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Forage specialist says beef is the ultimate “fermented plant food”Forage specialist says beef is the ultimate “fermented plant food”

A forage specialist connects the dots between ruminant animal agriculture and metabolic health.

Amanda Radke

May 20, 2020

5 Min Read

My friend and fellow beef advocate, Dr. Peter Ballerstedt, spoke at the Alltech ONE Virtual Experience this week, and I love the way he pieces together the elements of ruminant animals and the benefits they have on the environment and on human health.

Ballerstedt is a forage agriculture expert and a tireless champion for therapeutic carbohydrate reduction. He loves the land, livestock and the resulting nutrient-dense beef we can derive from it. In other words, he speaks my language, and his message is so incredibly important!

He told the audience of 22,000+ viewers from 126 countries, “I’ve had a pretty profound personal experience that transformed my health primarily through lifestyle intervention, which is diet. What I’ve come to understand is there is a beautiful connection between ruminant animal agriculture and metabolic human health.”

He added, “As a result of that personal experience, I’ve gotten to meet a number of researchers and clinicians who are helping human beings around the world become healthier. What is interesting is that when I go to those conferences, I’m the only forage expert in the audience, so I get the privilege of introducing that tribe to what ruminant agriculture has to offer.”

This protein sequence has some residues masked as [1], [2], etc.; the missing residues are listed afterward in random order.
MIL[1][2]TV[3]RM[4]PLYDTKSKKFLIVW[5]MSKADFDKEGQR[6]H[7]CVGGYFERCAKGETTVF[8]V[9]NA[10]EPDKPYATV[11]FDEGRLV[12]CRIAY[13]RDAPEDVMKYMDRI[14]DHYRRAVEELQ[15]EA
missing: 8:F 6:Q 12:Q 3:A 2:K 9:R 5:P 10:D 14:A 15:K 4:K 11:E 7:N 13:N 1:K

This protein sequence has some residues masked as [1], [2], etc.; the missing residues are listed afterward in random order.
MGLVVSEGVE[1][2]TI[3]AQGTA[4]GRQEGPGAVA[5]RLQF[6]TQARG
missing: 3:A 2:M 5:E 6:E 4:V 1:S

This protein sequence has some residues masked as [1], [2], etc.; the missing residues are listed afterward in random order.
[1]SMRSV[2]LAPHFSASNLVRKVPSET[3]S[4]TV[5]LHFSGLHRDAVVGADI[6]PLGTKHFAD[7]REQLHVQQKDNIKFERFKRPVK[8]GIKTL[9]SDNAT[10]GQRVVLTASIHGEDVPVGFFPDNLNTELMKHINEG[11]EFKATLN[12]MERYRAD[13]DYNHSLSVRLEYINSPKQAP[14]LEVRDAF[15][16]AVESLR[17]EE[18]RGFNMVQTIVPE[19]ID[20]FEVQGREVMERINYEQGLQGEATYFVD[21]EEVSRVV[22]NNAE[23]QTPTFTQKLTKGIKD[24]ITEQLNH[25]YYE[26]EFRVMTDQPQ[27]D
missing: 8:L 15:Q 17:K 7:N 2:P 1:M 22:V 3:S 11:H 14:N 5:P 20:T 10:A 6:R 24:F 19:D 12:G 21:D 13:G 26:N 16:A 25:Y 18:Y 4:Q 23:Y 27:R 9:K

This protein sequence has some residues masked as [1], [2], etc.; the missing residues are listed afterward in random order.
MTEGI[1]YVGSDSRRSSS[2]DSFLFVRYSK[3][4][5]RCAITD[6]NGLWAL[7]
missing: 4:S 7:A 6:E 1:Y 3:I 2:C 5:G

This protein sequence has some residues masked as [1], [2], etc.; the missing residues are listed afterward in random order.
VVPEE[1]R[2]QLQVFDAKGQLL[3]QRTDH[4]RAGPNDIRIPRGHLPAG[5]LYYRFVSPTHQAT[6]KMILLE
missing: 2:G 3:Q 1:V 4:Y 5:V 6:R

These audiences include health and nutrition influencers, leaders in the ketogenic space, low-carb enthusiasts and others who are looking at how animal products can benefit their health, but maybe have a rudimentary understanding of how meat, dairy and eggs get to the dinner table.

Related:Survey indicates conservation a high priority for ranchers

Ballerstedt suggested a shift in how we present beef as a health product may be warranted.

“We may need to evolve new marketing strategies and rebrand beef as a fermented plant product and a real health food.”

He said in conversations with urban, health-conscious consumers, he has gained a deeper appreciation for how non-agricultural audiences look at what we do in agriculture. As a result, he is constantly looking for ways to debunk common myths surrounding nutrition, environment and beef as a health food.

“In ruminant animal agriculture, we have a very powerful message, and frankly, I think we have the best story going,” he said. “We can have healthy soils and healthy people, all thanks to ruminant animal agriculture. There’s a growing understanding and interest in the broad topic of soil health, but helping the public understand the limiting nature of our agricultural soils and how we must be good stewards of them is critical.”

And whether you’re a rancher or an urban mom, Ballerstedt says health is one of those things that cuts across all the tribes; it’s of interest to all of us.

Related:Ranchers were Green before Green was cool